The Short Version: Sisters Rosalind, Bianca, and Cordelia Andreas have found themselves a bit adrift in life – lost, confused, stagnant – and so they all return home after their mother is diagnosed with breast cancer. Along with their Shakespeare professor father, they chart the murky waters of a sick parent and unmoored lives.
The Review: When you try to summarize this book in short order, it sounds rather flat and clichéd, doesn’t it? Ohhh, family tragedy forces crazy siblings to grow up, how original. And yet, this book is rather original. The most striking thing – and the thing that’ll either turn you off on the first page or become your defining memory of the novel – is the voice: first-person plural. Much like the still-memorable Then We Came to the End, the “we” is impossibly powerful as you start the book. “We came home because we were failures” begins the novel and, well, that just grabbed me right there. That use of the plural narrator is a fascinating and tricky thing to pull off but Ms. Brown does it. She’s successful at it mainly because she doesn’t force it. The narration slips between first-person plural and third-person omniscient with ease and so we might be following one of the sisters on a various misadventure but then “we thought X” will pop in and thus we’re treated to a delightful sense of that mostly-impossible-to-describe sibling bond. Anyone who has siblings knows what I mean: that way to jointly communicate about something, to pass judgment on something, to understand something. It’s a marvelous and not entirely explicable thing – but it does exist and Brown captures it between these three girls here.
But let’s move beyond the innovative (well, maybe not innovative – but refreshingly underused) writing style and to the meat of the matter: the book itself. The story, as I’ve expressed, isn’t anything groundbreaking – it’s rather simple and mostly pretty predictable. You can see it in most traditional novels about families, especially (sorry if this offends anyone but I’m just speaking truth) those written by/about women. Quick breakdown of the three sisters, you tell me there isn’t a bit of a cliché wrapped up in this whole thing: Rosalind is the oldest, the most controlling, the one who stayed home to take care of her family and feels bitter about it; Bianca has middle child syndrome, believing that her bookending sisters took all the love and so she goes to NYC and goes crazy and does self-destructive things for attention; Cordelia is the princess who can do no wrong, even when she comes home pregnant after years of drifting about the country. See what I mean?
And while I’m wired to roll my eyes at this sort of thing – I’m sorry, I don’t like Fried Green Tomatoes either – I found myself strangely captivated by this family. Perhaps it’s because their father is a distinguished Shakespeare scholar who liberally quotes from the Bard. Perhaps it’s because they’re all nerds, constantly in a book or many books or performing or something like that. Maybe it was just the sheer fact of right book, right time. But I was charmed from about page 7, as I watched these sisters begin their paths towards each other and home.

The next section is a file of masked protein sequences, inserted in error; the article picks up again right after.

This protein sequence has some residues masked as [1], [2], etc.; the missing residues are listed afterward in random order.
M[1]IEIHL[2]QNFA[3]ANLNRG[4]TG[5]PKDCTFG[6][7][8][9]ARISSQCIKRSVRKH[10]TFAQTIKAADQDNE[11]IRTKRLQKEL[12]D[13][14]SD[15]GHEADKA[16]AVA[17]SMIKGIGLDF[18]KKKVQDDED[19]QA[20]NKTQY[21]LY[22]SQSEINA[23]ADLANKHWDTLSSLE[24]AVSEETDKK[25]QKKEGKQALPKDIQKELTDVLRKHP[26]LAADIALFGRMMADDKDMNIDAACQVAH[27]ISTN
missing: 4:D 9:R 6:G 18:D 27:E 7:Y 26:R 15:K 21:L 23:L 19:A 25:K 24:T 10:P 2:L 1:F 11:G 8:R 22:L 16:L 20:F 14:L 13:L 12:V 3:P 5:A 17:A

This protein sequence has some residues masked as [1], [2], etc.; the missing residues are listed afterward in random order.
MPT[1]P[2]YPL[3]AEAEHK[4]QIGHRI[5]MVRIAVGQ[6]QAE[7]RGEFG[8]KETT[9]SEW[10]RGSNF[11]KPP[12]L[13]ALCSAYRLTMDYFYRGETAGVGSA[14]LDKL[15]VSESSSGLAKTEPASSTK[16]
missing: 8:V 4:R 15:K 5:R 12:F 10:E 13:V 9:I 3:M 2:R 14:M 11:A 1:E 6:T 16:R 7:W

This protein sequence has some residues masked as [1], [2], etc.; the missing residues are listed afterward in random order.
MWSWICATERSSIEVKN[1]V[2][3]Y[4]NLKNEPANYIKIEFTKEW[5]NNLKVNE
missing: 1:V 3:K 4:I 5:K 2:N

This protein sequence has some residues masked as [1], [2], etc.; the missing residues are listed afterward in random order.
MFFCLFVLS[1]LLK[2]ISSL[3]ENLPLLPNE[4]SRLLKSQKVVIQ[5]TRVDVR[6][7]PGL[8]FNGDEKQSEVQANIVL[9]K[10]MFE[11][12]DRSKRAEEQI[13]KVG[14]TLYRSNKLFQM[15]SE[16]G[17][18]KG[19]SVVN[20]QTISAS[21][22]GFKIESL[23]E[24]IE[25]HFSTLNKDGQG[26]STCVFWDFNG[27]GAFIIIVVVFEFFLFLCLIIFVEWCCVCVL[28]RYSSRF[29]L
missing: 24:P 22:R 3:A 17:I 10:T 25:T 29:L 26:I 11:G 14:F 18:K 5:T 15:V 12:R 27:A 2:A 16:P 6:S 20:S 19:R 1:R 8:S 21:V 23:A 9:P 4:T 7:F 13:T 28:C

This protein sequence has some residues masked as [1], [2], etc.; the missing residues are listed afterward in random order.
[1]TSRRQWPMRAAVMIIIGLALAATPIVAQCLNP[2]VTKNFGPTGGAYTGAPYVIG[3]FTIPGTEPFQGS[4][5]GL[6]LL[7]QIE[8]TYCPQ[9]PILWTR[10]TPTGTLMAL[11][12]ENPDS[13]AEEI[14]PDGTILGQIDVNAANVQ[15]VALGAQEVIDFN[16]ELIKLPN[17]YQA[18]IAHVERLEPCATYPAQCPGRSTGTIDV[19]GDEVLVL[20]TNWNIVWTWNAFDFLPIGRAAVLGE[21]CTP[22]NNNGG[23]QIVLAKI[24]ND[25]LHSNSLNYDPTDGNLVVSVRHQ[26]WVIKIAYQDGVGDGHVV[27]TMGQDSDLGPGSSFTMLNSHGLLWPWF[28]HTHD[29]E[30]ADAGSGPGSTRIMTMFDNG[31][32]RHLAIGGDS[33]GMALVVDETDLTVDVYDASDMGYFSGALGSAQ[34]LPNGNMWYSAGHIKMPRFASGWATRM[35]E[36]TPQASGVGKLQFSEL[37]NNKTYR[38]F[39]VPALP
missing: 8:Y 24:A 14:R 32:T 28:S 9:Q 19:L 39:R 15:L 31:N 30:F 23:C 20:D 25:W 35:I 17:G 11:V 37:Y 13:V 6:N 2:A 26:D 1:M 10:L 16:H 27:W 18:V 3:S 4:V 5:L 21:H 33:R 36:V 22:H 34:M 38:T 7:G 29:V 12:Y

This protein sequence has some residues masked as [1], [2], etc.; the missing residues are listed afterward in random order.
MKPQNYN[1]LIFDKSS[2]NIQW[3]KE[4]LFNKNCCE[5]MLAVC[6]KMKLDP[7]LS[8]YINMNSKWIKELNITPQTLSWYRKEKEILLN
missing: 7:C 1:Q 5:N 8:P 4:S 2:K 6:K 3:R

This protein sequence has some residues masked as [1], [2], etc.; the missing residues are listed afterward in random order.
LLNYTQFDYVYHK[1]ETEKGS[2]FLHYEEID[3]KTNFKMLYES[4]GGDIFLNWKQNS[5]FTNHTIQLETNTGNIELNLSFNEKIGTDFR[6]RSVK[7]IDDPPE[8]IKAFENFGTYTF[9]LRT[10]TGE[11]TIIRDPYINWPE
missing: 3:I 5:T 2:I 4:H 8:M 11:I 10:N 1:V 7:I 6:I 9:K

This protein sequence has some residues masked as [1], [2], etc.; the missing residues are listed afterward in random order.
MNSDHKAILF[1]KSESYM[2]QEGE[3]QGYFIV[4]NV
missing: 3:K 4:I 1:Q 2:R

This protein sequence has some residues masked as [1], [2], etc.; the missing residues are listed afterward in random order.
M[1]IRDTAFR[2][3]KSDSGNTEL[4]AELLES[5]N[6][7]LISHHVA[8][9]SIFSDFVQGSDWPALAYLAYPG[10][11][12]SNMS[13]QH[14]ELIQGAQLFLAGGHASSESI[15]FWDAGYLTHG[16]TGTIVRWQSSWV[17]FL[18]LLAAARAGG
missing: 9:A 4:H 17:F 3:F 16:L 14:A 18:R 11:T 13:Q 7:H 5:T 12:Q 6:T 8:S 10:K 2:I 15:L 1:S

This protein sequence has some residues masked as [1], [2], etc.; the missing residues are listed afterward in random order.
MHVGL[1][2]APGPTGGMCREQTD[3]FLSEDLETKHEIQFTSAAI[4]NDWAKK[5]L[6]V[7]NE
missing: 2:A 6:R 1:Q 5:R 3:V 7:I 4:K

I also found the exploration of family dynamics done in an insightful way, overall. There’s a lot of mystery in the way human being interact, especially those related by blood. A quiet moment where Bean (I think) remembers seeing her parents at the sink, her father standing behind her mother and laughing about something as he cupped her breasts – that feeling of seeing something we shouldn’t see but also that realization that our parents are people outside of their relationship to us, that they were people LONG BEFORE we were even beginning to be contemplated. It’s a strange thing to think about, you know? And this book captures it so well. That sense of seeing a parent no longer as invincible but as fragile as we are is a terrible thing – those hands that soothed us, held us up, bandaged our wounds, turn old and suddenly it’s our hands doing the same things for them. It’s a stunning and terrifying – and unalterable, unavoidable – shift in your mental landscape… and that’s what this book is all about, really. It’s about three girls who hadn’t yet had to grow up realizing that indeed they must.
Now, I fight against ‘growing up’ as much as the next person – I’m happy to be an adult but I’ll never quite ‘grow up’, as it were… but also, there’s something to consider about the way we inevitably must. No matter how we try. And these girls do too – affairs, pregnancy, fights, etc. But none of it feels remotely surprising in the way it goes down. You can predict the ending of each sister’s story because this is how these stories must end. And perhaps that’s a lesson in and of itself: our stories do, for the most part, end if not happy at least well.
Rating: 4.5 out of 5. A sun-drenched summer tale of family and growing up as adults. It’s nothing revelatory – except for the marvelous plural voice – and is probably a bit too nerdy (there are a LOT of Shakespeare quotes throughout the text) for the average reader. But the feeling of reading this book was like sitting on a porch swing with some lemonade on a summer Sunday afternoon. A clean and simple experience, elevating the rather mundane subject matter to something more than the sum of its parts.